"Wear rubber boots and bring rubber gloves," they said. I'm the new guy at an animal shelter with a population of 250 well fed dogs and two very nervous cats. La Nuova Cuccia is a shelter, located 31 kilometers north of Rome, with a notorious past. Approximately ten years ago, the shelter was taken over by the Italian government for being more of a gulag than a rescue society. At that time there were about 700 dogs crowded into a chaotic warren of ramshackle kennels. They lived in filth and were slowly starving to death. It is against Italian law for an animal shelter to euthanize an animal, or to abandon one for that matter, so neglecting 700 dogs was a very serious situation indeed.
A new group of volunteers took over the shelter and began to care for the animals. They fed them, gave them fresh water, cleaned the kennels and tried to let them out of their runs at least once a day. They solicited donations and received food, doghouses, blankets and supplies. Their goal was, and still is, to find homes for the dogs or to care for them until the last dog dies. La Nuova Cuccia doesn't take in animals anymore and it will shut down after the last dog goes. But for now, there are still 250 dogs (and two very nervous cats) to be cared for every day. On Sundays I try to get up there to lend a hand.
This little guy is named Yorkie. I guess when you have to name 700 dogs creativity suffers somewhat.
The shelter is divided into sectors and each sector contains 12 to 15 kennels, each kennel has one, two or three dogs and each dog has its own doghouse in the kennel. The kennel floors are concrete and slope downwards to a drain set in the front. I work in Settore Violetta and look after 28 dogs. Two by two, I let them out of their kennels to run in the sector's open space while I go in with a bucket and a mason's trowel to clean up the floor. Then I bring in a hose and wash down the floor with a stiff broom. I dump their water buckets and refill them with fresh clean water, then I take all their bedding outside and shake it out. When I've finished cleaning the kennel, I put the two occupants back in and move on to the next kennel. There are 15 kennels in Settore Violetta so it takes me a good two hours to clean them all.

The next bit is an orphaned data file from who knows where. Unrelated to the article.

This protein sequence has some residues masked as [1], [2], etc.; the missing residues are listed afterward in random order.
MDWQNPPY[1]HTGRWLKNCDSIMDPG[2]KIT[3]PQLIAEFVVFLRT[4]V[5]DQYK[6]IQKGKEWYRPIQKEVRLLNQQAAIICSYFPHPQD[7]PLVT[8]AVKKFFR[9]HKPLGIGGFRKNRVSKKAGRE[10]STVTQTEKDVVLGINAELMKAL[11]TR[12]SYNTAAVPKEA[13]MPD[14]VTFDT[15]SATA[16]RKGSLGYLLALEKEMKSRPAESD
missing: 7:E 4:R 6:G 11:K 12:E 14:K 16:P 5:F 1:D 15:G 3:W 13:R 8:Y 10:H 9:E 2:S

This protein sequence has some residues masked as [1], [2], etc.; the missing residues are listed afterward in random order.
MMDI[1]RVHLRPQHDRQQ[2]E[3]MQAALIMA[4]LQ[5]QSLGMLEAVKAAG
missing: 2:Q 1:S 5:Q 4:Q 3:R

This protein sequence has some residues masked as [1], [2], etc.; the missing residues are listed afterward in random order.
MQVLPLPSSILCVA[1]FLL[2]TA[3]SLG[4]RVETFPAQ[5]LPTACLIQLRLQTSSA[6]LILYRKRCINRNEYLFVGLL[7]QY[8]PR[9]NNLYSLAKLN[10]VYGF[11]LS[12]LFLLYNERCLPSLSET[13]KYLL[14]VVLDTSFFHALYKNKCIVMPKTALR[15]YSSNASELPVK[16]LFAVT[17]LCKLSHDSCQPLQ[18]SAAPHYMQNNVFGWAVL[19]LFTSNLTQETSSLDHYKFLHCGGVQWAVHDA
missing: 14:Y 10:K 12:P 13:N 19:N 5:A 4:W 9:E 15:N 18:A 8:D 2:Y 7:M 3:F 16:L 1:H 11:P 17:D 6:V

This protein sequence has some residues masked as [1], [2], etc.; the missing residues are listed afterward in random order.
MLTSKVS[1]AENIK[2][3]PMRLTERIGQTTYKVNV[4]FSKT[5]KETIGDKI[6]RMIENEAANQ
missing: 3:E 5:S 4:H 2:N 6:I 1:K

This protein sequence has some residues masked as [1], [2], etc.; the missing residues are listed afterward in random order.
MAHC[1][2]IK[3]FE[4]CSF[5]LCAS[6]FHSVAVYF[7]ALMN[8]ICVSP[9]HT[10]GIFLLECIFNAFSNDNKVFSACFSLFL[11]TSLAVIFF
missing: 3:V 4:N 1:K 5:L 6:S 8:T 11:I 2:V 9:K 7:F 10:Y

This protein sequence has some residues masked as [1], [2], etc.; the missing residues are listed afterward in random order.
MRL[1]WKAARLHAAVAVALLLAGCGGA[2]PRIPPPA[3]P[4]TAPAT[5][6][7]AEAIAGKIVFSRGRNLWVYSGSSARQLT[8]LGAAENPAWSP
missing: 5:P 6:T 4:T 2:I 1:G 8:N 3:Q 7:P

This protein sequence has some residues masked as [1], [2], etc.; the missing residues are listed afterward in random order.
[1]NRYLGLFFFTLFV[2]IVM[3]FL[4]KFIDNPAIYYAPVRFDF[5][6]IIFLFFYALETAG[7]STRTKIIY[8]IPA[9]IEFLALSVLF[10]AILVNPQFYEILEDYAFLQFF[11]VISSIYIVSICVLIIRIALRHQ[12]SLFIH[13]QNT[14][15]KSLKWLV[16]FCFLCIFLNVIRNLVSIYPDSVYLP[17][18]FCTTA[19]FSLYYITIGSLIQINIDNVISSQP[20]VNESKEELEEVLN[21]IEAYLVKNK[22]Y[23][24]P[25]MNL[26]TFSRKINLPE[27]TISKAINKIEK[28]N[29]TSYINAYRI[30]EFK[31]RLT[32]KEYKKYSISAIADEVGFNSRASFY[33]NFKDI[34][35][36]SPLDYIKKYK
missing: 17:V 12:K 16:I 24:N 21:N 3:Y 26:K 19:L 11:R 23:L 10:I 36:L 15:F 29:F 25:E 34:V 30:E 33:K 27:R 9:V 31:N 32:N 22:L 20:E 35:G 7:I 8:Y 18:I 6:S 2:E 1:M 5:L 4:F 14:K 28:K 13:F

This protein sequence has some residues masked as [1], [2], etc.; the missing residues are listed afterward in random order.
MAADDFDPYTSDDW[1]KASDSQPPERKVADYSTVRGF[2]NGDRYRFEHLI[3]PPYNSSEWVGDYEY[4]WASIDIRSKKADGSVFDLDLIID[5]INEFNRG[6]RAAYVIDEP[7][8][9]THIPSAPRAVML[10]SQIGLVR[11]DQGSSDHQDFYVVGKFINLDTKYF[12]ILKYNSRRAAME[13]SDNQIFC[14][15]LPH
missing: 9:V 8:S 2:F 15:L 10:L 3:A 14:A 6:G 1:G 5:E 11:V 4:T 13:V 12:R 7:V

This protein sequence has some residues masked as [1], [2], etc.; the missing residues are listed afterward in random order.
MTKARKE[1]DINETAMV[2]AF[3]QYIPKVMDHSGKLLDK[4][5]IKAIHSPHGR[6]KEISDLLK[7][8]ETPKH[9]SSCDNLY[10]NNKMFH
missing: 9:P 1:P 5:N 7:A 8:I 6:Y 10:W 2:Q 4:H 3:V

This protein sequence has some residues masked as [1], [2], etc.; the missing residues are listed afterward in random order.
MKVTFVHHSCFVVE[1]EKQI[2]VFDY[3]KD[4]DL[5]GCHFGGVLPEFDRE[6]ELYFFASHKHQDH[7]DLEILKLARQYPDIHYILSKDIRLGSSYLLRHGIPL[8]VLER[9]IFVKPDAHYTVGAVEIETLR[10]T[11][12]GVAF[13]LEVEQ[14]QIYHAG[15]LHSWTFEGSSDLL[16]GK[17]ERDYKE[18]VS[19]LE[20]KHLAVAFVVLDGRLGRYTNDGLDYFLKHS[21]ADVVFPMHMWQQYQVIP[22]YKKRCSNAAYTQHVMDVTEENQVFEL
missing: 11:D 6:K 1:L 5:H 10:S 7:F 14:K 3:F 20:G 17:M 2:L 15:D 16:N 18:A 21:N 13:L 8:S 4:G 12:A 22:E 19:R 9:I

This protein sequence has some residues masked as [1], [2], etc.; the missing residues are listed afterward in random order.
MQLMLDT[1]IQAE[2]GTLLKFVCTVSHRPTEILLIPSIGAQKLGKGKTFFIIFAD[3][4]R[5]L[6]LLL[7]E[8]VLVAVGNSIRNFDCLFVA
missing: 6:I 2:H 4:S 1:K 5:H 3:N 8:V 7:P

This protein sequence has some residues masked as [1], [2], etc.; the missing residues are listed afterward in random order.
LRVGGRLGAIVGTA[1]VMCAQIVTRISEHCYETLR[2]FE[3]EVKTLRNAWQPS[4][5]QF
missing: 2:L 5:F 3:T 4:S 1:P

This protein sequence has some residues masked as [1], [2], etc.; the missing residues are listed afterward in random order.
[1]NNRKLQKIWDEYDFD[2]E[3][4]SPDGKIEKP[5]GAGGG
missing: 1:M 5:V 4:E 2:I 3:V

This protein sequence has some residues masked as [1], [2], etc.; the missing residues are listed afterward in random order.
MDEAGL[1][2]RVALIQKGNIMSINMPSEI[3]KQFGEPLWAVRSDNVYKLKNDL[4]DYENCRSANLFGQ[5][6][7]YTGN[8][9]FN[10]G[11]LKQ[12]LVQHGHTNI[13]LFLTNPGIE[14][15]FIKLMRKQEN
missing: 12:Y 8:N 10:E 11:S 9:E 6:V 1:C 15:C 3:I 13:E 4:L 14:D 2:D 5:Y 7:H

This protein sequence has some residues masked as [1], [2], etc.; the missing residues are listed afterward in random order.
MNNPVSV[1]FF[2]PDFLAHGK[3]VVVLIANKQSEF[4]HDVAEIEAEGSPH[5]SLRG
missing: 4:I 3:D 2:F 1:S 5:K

This is Furto. I suppose the name English Setter was already taken.
After the kennels have been cleaned, we begin feeding the dogs. Some dogs have special diets and others need to be fed apart from their kennel buddy. Nio and Sheila, for example, share a kennel and are the best of friends but if Sheila wasn't fed outside the kennel, Nio would never get a second bite of his food. One of the other volunteers mixes up big vats of food and we bring it to our sectors in wheelbarrows and serve it to the dogs on disposable plastic plates to eliminate the need for dish washing. With the few required separations and the three dogs that have special diets, it takes almost two hours to feed them all.
This is Laika.
Once everyone has been fed, I start back at the beginning and let the dogs out two by two for a little bit of exercise/socializing time. Usually there's a bit of cleanup maintenance to do during this period but mostly it's a time to play with the dogs or just talk to them. All the dogs are pretty fluent in Italian and, surprisingly, none seem to be the least bit bi-lingual. I chatter away in what I assume is Italian and they listen politely as long as I hold a treat in my hand. In what has turned out to be somewhat of a mixed blessing, none of the other volunteers speaks any english either. That's good because it's forcing me to use Italian much more than I usually do but it can also be a drawback when it comes to receiving basic instructions. I was working in Settore Violetta when another volunteer entered and gave me a lengthy set of instructions. I understood most of them perfectly but missed the part about not leaving the sector for the next fifteen minutes while a very dangerous dog was being exercised in the adjoining sector. Fortunately, he was being put back into his kennel when I wandered out to see what was going on and I didn't have to demonstrate how capable I am of vaulting a fence when pressed. Most of our dogs are senior citizens and enjoy just sitting out in the sun for a few minutes. Some of the dogs like to chase a ball and some prefer to just wander up and down the row of kennels checking things out like nosy old men. When it's time for them to go back into their kennel, I give each dog a chunk of liverwurst as a treat and close them up. This part of the day takes over three hours to complete.
Pluto is the biggest dog in my sector.